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I am currently reviewing a clients code base for the company I am interning for. The API is built with Ruby on Rails. I am new to Ruby, but have programmed in other languages, so looking through the code (and some tutorials), I have been able to understand most of what is going on, but there is a line that looks like the code below that is throwing me off. Why do the names of the symbols have equals in front? This feels illegal, but ruby is kinda cool. Thank you for your help.

delegate :name=, :description=, :tags=, to: :user

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    They're setter methods, nothing more. If you search the web for sthng like "ruby setter methods" you'll find plenty. delegate takes symbols representing the methods to delegate. The symbol for a method named name= is :name=. Mar 2, 2021 at 19:32
  • @DaveNewton Thank you for the answer.
    – Praise
    Mar 2, 2021 at 20:05

2 Answers 2

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Another point: In Ruby, as a pattern you don't use the prefixes set or get, instead you use just the attribute name for the get and suffix = for the set. Example: setName and getName methods would be name= and name respectively.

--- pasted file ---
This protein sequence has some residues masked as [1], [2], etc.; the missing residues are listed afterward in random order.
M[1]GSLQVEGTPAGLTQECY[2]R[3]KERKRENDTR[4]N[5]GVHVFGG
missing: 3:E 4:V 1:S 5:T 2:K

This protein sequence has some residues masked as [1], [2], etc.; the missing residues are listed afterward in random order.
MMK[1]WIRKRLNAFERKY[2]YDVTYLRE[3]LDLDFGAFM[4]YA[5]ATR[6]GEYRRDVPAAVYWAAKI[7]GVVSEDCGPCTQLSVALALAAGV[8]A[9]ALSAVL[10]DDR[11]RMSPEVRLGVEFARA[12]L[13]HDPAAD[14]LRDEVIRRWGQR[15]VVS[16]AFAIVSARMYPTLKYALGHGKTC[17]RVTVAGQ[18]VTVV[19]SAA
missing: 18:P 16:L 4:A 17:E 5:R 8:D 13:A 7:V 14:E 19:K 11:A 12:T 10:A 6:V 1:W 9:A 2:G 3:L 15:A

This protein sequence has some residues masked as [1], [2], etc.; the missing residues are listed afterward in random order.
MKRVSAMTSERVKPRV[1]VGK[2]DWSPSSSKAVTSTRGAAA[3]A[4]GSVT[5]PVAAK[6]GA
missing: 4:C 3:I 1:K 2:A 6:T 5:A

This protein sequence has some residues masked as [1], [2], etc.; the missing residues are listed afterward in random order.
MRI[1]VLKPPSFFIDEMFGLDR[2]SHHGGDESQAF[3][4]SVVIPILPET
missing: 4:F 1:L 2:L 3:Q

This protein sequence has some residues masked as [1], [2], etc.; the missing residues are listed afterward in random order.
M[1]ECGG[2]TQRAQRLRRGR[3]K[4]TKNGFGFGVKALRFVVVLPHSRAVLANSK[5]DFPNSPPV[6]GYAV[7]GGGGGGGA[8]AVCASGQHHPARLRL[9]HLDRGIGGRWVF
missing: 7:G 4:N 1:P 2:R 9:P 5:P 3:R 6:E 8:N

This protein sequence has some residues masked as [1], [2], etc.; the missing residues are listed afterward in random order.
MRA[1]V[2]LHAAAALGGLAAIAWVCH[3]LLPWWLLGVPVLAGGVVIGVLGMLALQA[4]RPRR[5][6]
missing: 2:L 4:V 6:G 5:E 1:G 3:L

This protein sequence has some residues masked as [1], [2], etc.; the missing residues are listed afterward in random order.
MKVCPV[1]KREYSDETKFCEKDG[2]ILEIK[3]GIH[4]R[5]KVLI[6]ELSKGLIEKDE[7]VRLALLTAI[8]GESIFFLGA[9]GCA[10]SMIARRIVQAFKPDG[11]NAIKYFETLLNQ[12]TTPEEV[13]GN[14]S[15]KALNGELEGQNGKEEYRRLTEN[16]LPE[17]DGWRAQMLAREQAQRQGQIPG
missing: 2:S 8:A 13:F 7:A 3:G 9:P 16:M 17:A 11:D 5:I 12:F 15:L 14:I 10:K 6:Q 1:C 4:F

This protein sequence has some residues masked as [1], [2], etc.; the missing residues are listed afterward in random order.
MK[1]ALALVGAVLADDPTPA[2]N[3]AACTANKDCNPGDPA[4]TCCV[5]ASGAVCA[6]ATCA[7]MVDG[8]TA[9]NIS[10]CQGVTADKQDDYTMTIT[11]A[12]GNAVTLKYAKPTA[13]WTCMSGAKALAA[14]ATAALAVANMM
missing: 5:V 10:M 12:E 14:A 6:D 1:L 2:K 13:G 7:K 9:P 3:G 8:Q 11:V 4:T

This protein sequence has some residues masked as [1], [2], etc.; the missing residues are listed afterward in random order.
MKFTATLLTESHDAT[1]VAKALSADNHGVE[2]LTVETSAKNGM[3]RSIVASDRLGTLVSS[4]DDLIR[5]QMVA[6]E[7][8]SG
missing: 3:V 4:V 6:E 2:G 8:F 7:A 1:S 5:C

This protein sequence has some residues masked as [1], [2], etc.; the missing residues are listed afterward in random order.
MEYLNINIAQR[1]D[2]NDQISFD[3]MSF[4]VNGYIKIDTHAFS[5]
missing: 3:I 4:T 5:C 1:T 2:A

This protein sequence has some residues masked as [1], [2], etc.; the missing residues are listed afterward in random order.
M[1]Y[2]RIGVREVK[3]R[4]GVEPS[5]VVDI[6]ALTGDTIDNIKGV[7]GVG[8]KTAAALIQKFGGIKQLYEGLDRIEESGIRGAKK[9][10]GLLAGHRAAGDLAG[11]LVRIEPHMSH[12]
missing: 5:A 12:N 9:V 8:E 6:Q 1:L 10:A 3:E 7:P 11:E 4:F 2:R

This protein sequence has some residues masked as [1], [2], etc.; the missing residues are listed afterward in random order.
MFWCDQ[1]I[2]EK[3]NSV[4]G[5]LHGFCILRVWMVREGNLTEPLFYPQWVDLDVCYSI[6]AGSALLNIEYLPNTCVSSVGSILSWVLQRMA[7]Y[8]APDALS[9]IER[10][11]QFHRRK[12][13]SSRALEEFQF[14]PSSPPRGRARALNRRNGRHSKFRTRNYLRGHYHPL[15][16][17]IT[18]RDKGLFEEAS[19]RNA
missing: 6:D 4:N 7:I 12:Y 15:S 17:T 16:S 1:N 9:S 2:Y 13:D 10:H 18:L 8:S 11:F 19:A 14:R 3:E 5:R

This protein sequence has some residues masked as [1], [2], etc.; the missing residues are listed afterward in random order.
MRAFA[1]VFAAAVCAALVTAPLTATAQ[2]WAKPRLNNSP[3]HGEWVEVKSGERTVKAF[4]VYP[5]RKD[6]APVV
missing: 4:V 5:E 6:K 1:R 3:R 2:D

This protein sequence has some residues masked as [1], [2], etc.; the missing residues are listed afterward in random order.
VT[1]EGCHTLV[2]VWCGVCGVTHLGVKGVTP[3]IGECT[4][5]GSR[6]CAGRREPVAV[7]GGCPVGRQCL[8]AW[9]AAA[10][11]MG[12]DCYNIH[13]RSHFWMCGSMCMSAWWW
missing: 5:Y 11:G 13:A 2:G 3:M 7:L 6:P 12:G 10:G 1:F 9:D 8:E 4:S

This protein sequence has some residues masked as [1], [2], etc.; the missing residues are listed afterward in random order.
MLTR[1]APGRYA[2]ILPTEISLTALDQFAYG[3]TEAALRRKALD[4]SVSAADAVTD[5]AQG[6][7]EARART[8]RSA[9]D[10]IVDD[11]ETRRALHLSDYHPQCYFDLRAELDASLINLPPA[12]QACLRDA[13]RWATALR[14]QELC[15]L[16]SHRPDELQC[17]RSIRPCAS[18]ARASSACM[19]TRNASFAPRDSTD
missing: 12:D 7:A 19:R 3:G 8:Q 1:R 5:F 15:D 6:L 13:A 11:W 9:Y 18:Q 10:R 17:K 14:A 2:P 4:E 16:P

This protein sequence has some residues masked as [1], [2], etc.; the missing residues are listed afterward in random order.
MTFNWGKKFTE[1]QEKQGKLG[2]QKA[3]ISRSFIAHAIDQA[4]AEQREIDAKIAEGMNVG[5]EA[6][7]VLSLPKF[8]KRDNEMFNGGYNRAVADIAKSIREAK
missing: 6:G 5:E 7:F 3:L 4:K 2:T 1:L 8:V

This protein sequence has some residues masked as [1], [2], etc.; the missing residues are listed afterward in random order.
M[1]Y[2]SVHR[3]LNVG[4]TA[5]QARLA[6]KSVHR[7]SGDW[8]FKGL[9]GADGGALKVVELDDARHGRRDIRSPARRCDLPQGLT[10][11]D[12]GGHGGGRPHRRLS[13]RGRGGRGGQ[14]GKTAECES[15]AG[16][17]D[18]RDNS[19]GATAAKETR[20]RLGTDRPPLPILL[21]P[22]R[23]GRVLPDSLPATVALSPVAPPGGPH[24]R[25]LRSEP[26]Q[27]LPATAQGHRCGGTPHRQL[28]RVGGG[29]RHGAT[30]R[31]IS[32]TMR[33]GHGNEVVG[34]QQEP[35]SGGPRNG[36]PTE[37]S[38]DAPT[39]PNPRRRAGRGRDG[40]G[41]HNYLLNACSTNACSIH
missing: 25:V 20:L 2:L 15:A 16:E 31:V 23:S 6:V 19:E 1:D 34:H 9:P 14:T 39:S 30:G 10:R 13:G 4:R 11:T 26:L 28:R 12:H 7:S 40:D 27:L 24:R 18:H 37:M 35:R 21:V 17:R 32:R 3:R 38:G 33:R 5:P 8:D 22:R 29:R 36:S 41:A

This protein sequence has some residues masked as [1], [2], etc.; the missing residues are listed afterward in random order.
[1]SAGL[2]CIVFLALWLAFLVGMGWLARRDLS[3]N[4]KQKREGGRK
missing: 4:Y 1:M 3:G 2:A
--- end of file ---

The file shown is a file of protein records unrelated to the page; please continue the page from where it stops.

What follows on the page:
Ruby allows you to use the setter method in these sintaxes: obj_instance.name = 'Name' (You can omit the () and use space before caracteres like =) or obj_instance.name=('Name').

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    Thank you for the answer
    – Praise
    Mar 3, 2021 at 23:19
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A ruby symbol has very few restrictions concerning the characters it can have, and it's mainly linked to the "easy" representation we usually choose.

It's totally possible to have the following symbols:

:"hello/world"
:€
:"a+b"

It becomes a bit trickier when the symbol is used to represent a method, because we like the easy syntax that comes with it, but it's actually the same as sending the symbol using e.g. public_send:

foo.public_send(:"a+b")

This code will work if you define a method named :"a+b". Of course, you can't define it with the usual def, but it's still possible.


Now, some methods such as name= offer an additional semantic, so that the following are equivalent:

object.name = "Fubar"
object.send(:name=, "Fubar")
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  • Thank you for the answer
    – Praise
    Mar 3, 2021 at 23:19
  • @Praise you're welcome :) And now you can even upvote
    – Jaffa
    Mar 4, 2021 at 7:37

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